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Substance use disorders, including addiction, regularly occur alongside other mental illnesses. In 2014, according to the Substance Abuse and Mental Health Services Administration, approximately 7.7 million adults in the US experienced co-occurring substance abuse and other mental health disorders – that is more than 3 percent of adults. For about 1 percent of adults, the co-occurring mental health disorder was serious.
Treating these co-occurring disorders can be a challenge, because often the symptoms of one disorder will contribute to the other, making it impossible to recover from one without treating the other. For this reason, specific steps need to be taken to treat co-occurring disorders that may not otherwise be necessary for a substance use disorder alone.
When a person sees a doctor, psychiatrist, or other treatment professional asking for help for suspected substance abuse, the first step for the treatment professional is to perform an assessment and diagnosis. Through interviewing the person and making educated observations based on the professional’s expertise, including, if possible, talking to other family members, the professional assembles information on the person’s behavior, attitudes, and symptoms, and compares them with the standard manual used for diagnosing mental health disorders.
The most current version of this manual is the fifth edition of the Diagnostic and Statistical Manual of Mental Disorders, also known as DSM-5. By comparing the information gained from screening the person to the symptoms listed in the manual, the professional can begin to determine whether or not the person actually has a substance use disorder and whether there are also any co-occurring disorders. By performing integrated screening, which looks specifically for co-occurring disorders, the professional can make a more precise diagnosis.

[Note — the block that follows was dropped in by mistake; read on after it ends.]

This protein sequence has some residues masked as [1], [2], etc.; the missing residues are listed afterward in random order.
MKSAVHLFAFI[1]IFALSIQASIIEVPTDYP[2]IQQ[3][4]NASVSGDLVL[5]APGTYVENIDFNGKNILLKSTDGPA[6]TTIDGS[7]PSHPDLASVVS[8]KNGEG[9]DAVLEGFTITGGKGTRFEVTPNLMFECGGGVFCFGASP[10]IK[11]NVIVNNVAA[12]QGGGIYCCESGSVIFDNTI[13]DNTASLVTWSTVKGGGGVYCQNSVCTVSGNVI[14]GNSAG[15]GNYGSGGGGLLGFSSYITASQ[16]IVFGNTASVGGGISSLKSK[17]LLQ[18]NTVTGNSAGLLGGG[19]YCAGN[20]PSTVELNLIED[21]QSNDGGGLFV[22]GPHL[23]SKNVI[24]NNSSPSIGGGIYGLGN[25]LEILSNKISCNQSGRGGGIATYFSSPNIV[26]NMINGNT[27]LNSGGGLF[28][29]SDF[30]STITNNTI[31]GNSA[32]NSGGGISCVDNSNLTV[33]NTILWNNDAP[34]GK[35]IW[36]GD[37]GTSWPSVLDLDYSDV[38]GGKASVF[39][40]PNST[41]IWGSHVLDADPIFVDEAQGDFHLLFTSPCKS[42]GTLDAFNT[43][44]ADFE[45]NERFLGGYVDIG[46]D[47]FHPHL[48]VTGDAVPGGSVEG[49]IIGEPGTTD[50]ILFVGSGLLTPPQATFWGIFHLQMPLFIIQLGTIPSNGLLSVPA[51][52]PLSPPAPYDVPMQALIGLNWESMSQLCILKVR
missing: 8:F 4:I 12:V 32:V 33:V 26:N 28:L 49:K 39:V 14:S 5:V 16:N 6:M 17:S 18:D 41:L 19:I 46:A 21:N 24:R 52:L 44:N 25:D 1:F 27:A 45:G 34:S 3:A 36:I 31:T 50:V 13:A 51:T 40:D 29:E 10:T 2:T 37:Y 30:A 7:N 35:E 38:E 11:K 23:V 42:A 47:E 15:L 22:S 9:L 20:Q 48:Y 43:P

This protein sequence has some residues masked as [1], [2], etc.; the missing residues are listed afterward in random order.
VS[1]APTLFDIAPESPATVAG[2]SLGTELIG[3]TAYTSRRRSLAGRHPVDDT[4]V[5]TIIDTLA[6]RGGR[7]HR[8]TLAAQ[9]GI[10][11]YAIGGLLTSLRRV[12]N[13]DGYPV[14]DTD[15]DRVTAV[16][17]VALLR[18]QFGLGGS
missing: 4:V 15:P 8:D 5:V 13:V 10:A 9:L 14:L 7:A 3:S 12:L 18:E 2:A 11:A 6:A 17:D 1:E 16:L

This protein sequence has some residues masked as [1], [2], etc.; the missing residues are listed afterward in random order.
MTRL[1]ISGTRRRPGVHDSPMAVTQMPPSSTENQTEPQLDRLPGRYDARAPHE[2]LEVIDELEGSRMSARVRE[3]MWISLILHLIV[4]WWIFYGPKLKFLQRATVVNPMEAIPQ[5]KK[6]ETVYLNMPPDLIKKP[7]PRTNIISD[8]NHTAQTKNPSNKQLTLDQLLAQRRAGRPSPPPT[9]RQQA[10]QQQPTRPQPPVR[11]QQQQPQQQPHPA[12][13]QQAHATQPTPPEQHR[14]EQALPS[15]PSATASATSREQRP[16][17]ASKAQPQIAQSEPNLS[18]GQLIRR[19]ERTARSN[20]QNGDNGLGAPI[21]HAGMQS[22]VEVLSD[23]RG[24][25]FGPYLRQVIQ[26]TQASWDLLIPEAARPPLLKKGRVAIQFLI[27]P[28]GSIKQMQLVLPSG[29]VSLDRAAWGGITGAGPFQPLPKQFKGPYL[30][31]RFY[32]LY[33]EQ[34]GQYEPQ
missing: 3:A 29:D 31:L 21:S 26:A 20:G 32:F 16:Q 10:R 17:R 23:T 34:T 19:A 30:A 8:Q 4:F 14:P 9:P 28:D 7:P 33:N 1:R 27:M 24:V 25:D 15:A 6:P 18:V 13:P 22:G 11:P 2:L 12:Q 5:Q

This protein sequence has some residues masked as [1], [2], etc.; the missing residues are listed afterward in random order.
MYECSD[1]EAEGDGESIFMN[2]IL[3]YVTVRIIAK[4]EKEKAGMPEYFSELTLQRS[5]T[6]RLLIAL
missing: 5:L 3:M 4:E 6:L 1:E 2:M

Sometimes, the symptoms of a mental health disorder underlying substance abuse may not be attributed to an independent, co-occurring disorder. Substance abuse symptoms can manifest in ways that are similar to symptoms of other mental health disorders, making it seem that there is another issue co-occurring. However, later it turns out that the symptoms were a result of the substance abuse to begin with.
An example of this is when a person who is struggling with alcohol abuse presents symptoms of depression, which is a common occurrence; the rate of alcohol use disorders is as high as 40 percent among people who have a lifetime history of major depression. However, because the symptoms of alcoholism sometimes include depression, it can be hard to tell whether depression of some kind exists separately. A way to determine this can be through the screening process. If the symptoms of depression came before the alcoholism started, it is most likely a separate disorder. On the other hand, if the alcoholism is treated and the symptoms of depression begin to resolve, the depression may instead be a result of the substance abuse.